Unexpected similarities between C9ORF72 and sporadic forms of ALS/FTD suggest a common disease mechanism.
Elife. 2018 07 13;7:
Authors: Conlon EG, Fagegaltier D, Agius P, Davis-Porada J, Gregory J, Hubbard I, Kang K, Kim D, New York Genome Center ALS Consortium, Phatnani H, Kwan J, Sareen D, Broach JR, Simmons Z, Arcila-Londono X, Lee EB, Van Deerlin VM, Shneider NA, Fraenkel E, Ostrow LW, Baas F, Zaitlen N, Berry JD, Malaspina A, Fratta P, Cox GA, Thompson LM, Finkbeiner S, Dardiotis E, Miller TM, Chandran S, Pal S, Hornstein E, MacGowan DJ, Heiman-Patterson T, Hammell MG, Patsopoulos NA, Dubnau J, Nath A, Phatnani H, Shneider NA, Manley JL
Amyotrophic lateral sclerosis (ALS) and frontotemporal dementia (FTD) represent two ends of a disease spectrum with shared clinical, genetic and pathological features. These include near ubiquitous pathological inclusions of the RNA-binding protein (RBP) TDP-43, and often the presence of a GGGGCC expansion in the C9ORF72 (C9) gene. Previously, we reported that the sequestration of hnRNP H altered the splicing of target transcripts in C9ALS patients (Conlon et al., 2016). Here, we show that this signature also occurs in half of 50 postmortem sporadic, non-C9 ALS/FTD brains. Furthermore, and equally surprisingly, these ‘like-C9’ brains also contained correspondingly high amounts of insoluble TDP-43, as well as several other disease-related RBPs, and this correlates with widespread global splicing defects. Finally, we show that the like-C9 sporadic patients, like actual C9ALS patients, were much more likely to have developed FTD. We propose that these unexpected links between C9 and sporadic ALS/FTD define a common mechanism in this disease spectrum.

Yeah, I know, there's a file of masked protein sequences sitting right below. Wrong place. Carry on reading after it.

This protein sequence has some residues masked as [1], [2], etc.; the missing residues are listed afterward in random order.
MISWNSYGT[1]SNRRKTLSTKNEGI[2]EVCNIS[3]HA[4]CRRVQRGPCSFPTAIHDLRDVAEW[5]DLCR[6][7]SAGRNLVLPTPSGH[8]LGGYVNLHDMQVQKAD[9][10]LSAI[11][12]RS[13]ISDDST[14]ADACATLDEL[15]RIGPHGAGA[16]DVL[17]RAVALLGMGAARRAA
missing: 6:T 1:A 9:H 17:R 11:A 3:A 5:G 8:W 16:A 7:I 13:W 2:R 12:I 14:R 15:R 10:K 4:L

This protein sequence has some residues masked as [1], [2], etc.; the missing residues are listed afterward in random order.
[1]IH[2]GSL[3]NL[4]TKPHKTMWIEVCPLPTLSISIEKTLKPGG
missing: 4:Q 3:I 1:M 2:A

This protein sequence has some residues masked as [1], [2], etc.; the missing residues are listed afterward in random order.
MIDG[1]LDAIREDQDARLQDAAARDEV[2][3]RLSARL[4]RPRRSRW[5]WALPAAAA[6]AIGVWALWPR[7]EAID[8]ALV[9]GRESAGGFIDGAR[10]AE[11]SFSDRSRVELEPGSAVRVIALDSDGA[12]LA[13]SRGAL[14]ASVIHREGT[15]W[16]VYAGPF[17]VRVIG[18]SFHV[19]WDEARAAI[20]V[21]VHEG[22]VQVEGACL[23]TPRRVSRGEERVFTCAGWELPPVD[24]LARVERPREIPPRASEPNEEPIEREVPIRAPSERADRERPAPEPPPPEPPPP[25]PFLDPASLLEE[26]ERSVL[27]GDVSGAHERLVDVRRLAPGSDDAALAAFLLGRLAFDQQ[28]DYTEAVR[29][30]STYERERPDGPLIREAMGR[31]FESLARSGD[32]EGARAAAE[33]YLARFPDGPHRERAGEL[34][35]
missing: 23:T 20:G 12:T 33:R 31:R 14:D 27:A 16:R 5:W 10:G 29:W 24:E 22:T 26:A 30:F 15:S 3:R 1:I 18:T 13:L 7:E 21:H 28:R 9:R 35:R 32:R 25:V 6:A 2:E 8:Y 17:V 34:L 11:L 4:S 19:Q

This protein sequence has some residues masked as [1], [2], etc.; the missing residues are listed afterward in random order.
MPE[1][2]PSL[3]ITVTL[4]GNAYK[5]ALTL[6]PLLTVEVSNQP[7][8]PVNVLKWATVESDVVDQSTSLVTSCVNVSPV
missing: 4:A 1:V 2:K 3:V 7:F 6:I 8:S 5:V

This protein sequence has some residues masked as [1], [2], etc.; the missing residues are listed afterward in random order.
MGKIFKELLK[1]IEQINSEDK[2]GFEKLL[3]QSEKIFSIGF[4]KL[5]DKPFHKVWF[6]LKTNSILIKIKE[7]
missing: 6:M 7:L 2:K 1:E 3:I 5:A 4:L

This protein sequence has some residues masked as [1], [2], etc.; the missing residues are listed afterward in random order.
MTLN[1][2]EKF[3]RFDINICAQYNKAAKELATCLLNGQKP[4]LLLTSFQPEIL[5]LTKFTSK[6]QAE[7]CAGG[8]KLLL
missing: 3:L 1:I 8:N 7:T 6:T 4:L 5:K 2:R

PMID: 30003873 [PubMed – indexed for MEDLINE]